ETIs produce poor results in part because of the inevitable pressure to make investments for political, rather than economic, reasons. Among the more notable miscues committed by government employee pension funds:
The Missouri State Employees' Retirement System established a venture capital fund for new businesses in the state. It was shut down three years later following poor returns and two lawsuits.36
Pennsylvania school teachers and state employees saw $70 million of their fund invested in a new plant for Volkswagen. The investment since then lost more than half its value.37
Illinois transferred $21 million of workers' money to the state's general budget.38
The Kansas Public Employees' Retirement System lost $65 million by investing in a Kansas-based Home Savings Association. The fund also lost $14 million by investing in Tallgrass Technologies and squandered nearly $8 million in a steel plant. Total losses of workers' money from ETIs will be between $138 million and $236 million.39
New York State and City pension funds in 1975 were pressured into buying bonds to avert New York City's bankruptcy. 40 The following year, they were strong-armed into buying bonds to bail out four state agencies.41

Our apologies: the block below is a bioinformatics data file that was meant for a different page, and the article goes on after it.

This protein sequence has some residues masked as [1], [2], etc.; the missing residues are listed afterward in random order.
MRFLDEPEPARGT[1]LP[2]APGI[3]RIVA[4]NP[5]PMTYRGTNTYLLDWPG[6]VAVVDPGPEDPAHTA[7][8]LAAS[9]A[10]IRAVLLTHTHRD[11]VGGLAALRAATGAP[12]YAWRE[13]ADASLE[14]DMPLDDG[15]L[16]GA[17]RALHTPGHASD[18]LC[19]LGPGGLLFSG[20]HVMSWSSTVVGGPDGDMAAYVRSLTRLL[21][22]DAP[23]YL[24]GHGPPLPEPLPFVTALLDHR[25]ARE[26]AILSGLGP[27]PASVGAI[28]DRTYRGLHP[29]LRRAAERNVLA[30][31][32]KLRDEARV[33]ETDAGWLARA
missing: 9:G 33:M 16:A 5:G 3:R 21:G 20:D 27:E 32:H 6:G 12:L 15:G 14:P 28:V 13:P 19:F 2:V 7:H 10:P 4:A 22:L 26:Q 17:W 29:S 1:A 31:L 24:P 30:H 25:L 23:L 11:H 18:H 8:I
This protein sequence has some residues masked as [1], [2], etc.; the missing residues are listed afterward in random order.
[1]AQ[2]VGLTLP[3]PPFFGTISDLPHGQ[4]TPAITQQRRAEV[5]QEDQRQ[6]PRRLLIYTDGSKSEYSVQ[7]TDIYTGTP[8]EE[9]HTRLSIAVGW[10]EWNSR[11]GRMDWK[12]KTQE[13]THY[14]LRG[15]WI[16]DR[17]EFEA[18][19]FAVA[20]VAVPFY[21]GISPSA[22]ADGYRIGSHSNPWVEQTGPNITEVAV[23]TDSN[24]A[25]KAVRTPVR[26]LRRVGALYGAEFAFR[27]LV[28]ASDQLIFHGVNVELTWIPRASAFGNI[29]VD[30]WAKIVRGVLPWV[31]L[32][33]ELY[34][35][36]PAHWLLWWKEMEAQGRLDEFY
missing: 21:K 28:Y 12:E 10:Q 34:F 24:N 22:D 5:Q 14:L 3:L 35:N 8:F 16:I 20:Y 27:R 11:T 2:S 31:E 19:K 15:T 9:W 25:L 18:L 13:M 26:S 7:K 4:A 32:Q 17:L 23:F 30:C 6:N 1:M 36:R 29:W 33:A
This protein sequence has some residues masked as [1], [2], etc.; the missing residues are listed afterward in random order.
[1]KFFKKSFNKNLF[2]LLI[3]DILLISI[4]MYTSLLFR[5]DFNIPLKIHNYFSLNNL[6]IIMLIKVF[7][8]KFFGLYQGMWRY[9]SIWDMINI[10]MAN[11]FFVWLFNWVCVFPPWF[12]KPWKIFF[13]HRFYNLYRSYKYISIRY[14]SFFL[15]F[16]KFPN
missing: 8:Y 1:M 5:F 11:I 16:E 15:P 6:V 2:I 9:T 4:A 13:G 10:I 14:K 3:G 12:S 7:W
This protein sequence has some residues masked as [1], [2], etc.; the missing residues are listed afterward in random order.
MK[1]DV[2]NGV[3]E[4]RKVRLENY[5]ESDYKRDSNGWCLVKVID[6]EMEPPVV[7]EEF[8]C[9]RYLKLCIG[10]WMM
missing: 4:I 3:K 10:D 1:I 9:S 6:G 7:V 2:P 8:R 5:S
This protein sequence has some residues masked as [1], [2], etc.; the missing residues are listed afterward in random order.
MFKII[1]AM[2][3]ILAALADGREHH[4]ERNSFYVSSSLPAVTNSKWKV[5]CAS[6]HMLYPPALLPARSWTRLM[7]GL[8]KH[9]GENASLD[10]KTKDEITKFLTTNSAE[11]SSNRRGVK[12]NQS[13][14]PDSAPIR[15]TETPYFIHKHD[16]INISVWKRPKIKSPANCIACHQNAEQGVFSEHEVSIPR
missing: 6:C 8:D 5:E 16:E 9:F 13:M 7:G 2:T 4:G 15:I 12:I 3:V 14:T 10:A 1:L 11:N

The Connecticut State Trust Fund poured $25 million of workers' money into Colt Manufacturing, a local company that went bankrupt three years later.42
A state pension system in California offered $1.6 billion of workers' money to help balance the state's budget in 1991.43
The state of Minnesota lost $2 million of workers' money this year by dumping tobacco stocks.44
A U.S. General Accounting Office (GAO) study finds that affordable housing investments by government employee pension funds are both illiquid and less profitable.45
One independent study estimates that non-economic investing by government-controlled pension funds resulted in more than $28 billion in losses between 1985 and 1989.46
Such bad investment choices are important for two reasons. The first is that the taxpayers will have to make up the losses, in particular because the vast majority of the government pensions are defined benefit plans (workers receive a pension based on formula, not fund performance). And because these plans reportedly are underfunded to the tune of $125 billion, this is not a trivial concern.47
The second reason bad investment decisions are important is that they illustrate the risks in allowing the government to control investments in a reformed Social Security system. Supporters of government-controlled investment claim that the risk can be avoided by limiting the decision-making authority of the trustees overseeing the plan. But, as Alan Greenspan noted, "I've been around long enough to realize that that's just not credible, not possible."48
Different Rules, Different Results